What Is a Public Highway?
With the dominance of the automobile in our society, we take for granted our right to pass over roads and highways without giving it much thought. However, if you are an adjoining land owner, the right of passage over a road can be more than an annoyance. Property values can be affected by rights which exist or rights which people think exist over roads and highways.
The general rule is that the public has the right of access and to travel over a public highway. The Municipal Act provides that a public highway is one which is owned and maintained by a public authority, be it the Federal or Provincial Government, or a Municipality. The highway is a common and public highway that includes a street and any bridges, and includes what is often referred to as the road allowance, being the untravelled portion of the road.
Such a highway gives all members of the public the right to "pass and re-pass".
Section 261 of the Municipal Act defines what constitutes a public highway. This section starts with the exception that public highways are not highways that have been "stopped up according to law". It defines public highways as an allowance for roads made by Crown surveys, all highways established under authority of the statute, all roads upon which public money has been spent for opening them, all roads passing through Indian lands, all roads dedicated by the owner of the land for public use, and "all alterations and deviations of and all bridges over any such allowance for road" as being common and public highways.
A brief review of each category is needed.
In the 1800's, this part of Southern Ontario was the subject of Crown surveys which laid out many of the Township and Concession roads which we travel daily. However, it was rare to have such a Crown survey of the towns and villages. Highways created by a Municipality under the Municipal Act, or by the Province of Ontario under its many statutes, are deemed to be highways.
The next category is much more difficult. The fact that public monies may have been spent on a road is not necessarily mean it is a public highway. To do so would amount to expropriation without compensation. There must be dedication by the owner. This is often problematic, if there is no written form of dedication to conclusively prove this. A number of cases have relied on presumed dedication through acts of the owners.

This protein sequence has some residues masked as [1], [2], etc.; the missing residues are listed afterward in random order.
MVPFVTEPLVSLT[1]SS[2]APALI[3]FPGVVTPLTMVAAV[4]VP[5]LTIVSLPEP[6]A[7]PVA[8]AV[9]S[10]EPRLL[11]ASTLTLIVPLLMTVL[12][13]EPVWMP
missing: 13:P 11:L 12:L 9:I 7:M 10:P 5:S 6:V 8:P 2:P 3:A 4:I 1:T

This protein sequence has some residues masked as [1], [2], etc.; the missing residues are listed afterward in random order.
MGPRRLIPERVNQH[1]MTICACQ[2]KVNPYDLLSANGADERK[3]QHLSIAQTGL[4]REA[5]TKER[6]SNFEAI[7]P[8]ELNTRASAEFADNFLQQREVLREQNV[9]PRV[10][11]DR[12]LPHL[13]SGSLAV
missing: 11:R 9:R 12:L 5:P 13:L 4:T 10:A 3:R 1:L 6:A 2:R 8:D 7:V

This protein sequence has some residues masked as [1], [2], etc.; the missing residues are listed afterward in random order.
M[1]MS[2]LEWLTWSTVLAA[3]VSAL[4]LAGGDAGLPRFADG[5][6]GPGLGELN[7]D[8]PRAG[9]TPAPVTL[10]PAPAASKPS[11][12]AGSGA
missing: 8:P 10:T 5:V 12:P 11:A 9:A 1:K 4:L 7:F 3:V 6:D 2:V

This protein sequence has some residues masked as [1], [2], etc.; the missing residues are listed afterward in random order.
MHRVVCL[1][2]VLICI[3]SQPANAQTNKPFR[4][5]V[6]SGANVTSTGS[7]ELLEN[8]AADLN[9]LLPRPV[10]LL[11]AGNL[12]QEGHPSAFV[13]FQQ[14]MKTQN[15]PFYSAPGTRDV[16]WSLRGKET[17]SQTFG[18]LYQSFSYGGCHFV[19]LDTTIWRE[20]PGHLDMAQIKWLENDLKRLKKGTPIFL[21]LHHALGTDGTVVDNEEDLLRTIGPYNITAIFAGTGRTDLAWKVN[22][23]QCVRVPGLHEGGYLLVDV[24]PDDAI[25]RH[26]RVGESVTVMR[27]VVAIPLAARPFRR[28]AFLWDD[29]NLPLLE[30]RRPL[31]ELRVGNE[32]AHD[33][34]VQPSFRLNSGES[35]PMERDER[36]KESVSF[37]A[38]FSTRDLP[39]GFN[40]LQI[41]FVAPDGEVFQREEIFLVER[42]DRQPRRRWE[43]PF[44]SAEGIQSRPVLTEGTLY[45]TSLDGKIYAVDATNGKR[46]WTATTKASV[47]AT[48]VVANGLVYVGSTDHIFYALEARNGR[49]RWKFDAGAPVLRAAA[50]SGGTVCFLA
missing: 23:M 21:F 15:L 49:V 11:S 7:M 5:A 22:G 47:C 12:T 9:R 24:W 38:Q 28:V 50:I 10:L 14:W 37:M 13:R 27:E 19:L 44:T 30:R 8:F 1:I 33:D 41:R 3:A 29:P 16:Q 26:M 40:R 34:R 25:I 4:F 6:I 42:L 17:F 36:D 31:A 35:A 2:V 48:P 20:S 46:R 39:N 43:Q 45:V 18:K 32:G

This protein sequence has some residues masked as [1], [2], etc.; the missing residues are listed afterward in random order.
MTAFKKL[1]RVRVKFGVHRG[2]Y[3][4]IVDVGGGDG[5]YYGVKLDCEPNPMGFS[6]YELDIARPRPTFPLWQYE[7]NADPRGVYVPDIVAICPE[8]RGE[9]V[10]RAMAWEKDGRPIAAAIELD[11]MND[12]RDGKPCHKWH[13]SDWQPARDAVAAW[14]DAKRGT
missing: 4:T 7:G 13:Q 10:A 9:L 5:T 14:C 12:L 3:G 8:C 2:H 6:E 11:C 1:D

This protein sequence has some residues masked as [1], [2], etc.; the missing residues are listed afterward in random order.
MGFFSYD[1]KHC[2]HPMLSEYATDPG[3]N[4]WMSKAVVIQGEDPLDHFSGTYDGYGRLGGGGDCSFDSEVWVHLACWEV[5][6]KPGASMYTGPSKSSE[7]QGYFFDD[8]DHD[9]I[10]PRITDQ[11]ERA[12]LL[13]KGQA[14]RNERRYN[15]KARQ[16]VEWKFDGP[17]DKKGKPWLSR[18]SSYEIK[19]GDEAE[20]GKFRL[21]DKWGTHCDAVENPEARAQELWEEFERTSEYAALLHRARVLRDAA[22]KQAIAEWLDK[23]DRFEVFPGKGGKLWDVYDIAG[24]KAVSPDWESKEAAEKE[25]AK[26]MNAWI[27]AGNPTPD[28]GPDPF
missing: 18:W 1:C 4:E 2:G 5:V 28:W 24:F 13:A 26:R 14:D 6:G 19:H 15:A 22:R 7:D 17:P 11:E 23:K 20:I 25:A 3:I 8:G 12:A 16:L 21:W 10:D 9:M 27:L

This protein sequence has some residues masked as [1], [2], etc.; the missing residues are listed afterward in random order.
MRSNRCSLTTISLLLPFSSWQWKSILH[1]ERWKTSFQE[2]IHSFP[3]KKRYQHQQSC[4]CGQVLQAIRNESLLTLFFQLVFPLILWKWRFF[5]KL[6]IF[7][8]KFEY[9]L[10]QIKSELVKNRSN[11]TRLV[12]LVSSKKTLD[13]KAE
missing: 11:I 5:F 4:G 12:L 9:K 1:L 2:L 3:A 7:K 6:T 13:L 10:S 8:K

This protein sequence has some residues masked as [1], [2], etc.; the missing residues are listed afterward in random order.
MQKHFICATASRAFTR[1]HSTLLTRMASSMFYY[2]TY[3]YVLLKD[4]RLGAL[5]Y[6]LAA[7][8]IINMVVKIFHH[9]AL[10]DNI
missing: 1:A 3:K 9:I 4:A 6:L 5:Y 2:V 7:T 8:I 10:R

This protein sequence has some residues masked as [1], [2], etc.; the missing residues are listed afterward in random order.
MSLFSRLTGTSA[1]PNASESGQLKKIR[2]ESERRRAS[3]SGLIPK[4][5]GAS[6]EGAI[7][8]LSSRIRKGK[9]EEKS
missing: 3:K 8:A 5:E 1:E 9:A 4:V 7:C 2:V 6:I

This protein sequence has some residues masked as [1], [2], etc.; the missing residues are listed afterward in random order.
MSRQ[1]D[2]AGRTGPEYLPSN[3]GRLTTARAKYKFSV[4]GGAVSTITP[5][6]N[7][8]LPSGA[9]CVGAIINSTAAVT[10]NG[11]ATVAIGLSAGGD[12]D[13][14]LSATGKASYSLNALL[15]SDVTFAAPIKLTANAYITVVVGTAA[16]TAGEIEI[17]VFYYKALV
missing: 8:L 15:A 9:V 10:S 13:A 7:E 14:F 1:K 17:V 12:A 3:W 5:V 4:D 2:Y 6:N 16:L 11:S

More on that in a moment.
Roads that pass through Native reserves are affected by Federal legislation going back to the British North America Act of 1867. Suffice it to say, these roads have special status.
The final and most difficult, and highly litigated, area, are roads created by dedication of the land owner. If there is a clear intention by an owner of land to dedicate it to a Municipality, and there is clear acceptance of that dedication by a Municipality, then the maxim "dedication + acceptance = ownership" applies.
However, it is often not that clear, either on the owner's dedication or the Municipality's acceptance. Many Court battles have been fought over roadways leading to cottages, where the cottage owners want the Municipality to be responsible for maintenance and snow clearing. The Municipality often doesn't want to have anything to do with these "cottage roads" and do everything to avoid accepting responsibility. However, everyone has a long memory when it comes to a township's friendly snow plough operator who just "helps out" by a neighbourly act of snow ploughing.
However, the law in Ontario at this point is that more than just trivial work or occasional maintenance is needed to show that a Municipality has accepted a road. The dedication of the owner, if not specific, can be presumed if there has been long use of the property for road purposes.
When it comes to subdivisions, the Surveys Act is very clear. Every road allowance, highway, street, lane, walk, and "common" shown on a Plan of Subdivision is deemed to be a public road, highway, street, lane, walk and "common". Upon registration of the Plan, the public is deemed to own the streets and lanes as described on a registered Plan.
Although the Municipality owns it, it is under no obligation to maintain it and members of the public who use it do so at their own risk. The Municipality can simply take title without either opening or closing the street or lane or road.
And speaking of closing, that is a matter for another article.
Should you have any questions for Ask A Lawyer, please direct them to the Simcoe Reformer or ask a lawyer of your choice.